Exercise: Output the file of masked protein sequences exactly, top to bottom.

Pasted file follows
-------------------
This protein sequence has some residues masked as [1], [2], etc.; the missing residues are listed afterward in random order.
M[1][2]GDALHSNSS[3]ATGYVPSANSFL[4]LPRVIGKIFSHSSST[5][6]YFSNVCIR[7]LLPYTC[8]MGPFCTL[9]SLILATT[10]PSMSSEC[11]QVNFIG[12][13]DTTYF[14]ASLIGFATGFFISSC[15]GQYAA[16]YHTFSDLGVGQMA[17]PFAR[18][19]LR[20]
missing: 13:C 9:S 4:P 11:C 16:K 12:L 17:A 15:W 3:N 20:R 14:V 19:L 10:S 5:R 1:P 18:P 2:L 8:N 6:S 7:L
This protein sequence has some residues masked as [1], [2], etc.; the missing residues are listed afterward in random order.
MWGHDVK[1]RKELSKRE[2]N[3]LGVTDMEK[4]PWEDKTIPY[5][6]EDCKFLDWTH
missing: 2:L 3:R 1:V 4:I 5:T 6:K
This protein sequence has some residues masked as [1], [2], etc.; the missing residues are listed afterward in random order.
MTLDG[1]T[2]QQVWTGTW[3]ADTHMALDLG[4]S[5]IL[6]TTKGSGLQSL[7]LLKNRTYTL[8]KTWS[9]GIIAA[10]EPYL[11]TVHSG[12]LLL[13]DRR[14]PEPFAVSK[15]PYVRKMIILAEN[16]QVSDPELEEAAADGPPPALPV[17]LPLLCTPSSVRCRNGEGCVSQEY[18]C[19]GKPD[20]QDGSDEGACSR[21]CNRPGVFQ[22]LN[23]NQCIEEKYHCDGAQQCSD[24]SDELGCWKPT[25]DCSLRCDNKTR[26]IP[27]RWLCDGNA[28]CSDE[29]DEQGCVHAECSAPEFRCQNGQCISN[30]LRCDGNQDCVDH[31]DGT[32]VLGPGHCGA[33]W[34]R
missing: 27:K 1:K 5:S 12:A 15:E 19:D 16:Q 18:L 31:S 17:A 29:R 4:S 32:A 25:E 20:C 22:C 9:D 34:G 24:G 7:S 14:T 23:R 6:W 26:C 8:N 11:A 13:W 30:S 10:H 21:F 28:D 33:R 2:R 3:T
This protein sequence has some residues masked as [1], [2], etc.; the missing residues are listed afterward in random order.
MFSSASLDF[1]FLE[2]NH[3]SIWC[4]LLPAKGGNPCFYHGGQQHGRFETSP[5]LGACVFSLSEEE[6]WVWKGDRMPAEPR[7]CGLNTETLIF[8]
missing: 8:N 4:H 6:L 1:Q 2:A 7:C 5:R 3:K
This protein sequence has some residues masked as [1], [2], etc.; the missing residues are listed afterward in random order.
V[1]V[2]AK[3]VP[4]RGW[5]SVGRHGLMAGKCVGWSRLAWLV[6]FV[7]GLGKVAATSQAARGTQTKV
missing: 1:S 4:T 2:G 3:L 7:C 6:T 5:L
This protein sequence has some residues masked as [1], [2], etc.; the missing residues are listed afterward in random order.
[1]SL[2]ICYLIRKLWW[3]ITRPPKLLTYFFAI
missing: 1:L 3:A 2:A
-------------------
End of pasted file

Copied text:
This protein sequence has some residues masked as [1], [2], etc.; the missing residues are listed afterward in random order.
M[1][2]GDALHSNSS[3]ATGYVPSANSFL[4]LPRVIGKIFSHSSST[5][6]YFSNVCIR[7]LLPYTC[8]MGPFCTL[9]SLILATT[10]PSMSSEC[11]QVNFIG[12][13]DTTYF[14]ASLIGFATGFFISSC[15]GQYAA[16]YHTFSDLGVGQMA[17]PFAR[18][19]LR[20]
missing: 13:C 9:S 4:P 11:C 16:K 12:L 17:A 15:W 3:N 20:R 14:V 19:L 10:S 5:R 1:P 18:P 2:L 8:N 6:S 7:L
This protein sequence has some residues masked as [1], [2], etc.; the missing residues are listed afterward in random order.
MWGHDVK[1]RKELSKRE[2]N[3]LGVTDMEK[4]PWEDKTIPY[5][6]EDCKFLDWTH
missing: 2:L 3:R 1:V 4:I 5:T 6:K
This protein sequence has some residues masked as [1], [2], etc.; the missing residues are listed afterward in random order.
MTLDG[1]T[2]QQVWTGTW[3]ADTHMALDLG[4]S[5]IL[6]TTKGSGLQSL[7]LLKNRTYTL[8]KTWS[9]GIIAA[10]EPYL[11]TVHSG[12]LLL[13]DRR[14]PEPFAVSK[15]PYVRKMIILAEN[16]QVSDPELEEAAADGPPPALPV[17]LPLLCTPSSVRCRNGEGCVSQEY[18]C[19]GKPD[20]QDGSDEGACSR[21]CNRPGVFQ[22]LN[23]NQCIEEKYHCDGAQQCSD[24]SDELGCWKPT[25]DCSLRCDNKTR[26]IP[27]RWLCDGNA[28]CSDE[29]DEQGCVHAECSAPEFRCQNGQCISN[30]LRCDGNQDCVDH[31]DGT[32]VLGPGHCGA[33]W[34]R
missing: 27:K 1:K 5:S 12:A 15:E 19:D 16:Q 18:L 31:S 17:A 29:R 4:S 32:A 25:E 20:C 22:C 9:D 34:G 24:G 7:S 14:T 23:R 6:W 26:C 8:N 11:A 13:W 30:S 10:H 21:F 28:D 33:R 2:R 3:T
This protein sequence has some residues masked as [1], [2], etc.; the missing residues are listed afterward in random order.
MFSSASLDF[1]FLE[2]NH[3]SIWC[4]LLPAKGGNPCFYHGGQQHGRFETSP[5]LGACVFSLSEEE[6]WVWKGDRMPAEPR[7]CGLNTETLIF[8]
missing: 8:N 4:H 6:L 1:Q 2:A 7:C 5:R 3:K
This protein sequence has some residues masked as [1], [2], etc.; the missing residues are listed afterward in random order.
V[1]V[2]AK[3]VP[4]RGW[5]SVGRHGLMAGKCVGWSRLAWLV[6]FV[7]GLGKVAATSQAARGTQTKV
missing: 1:S 4:T 2:G 3:L 7:C 6:T 5:L
This protein sequence has some residues masked as [1], [2], etc.; the missing residues are listed afterward in random order.
[1]SL[2]ICYLIRKLWW[3]ITRPPKLLTYFFAI
missing: 1:L 3:A 2:A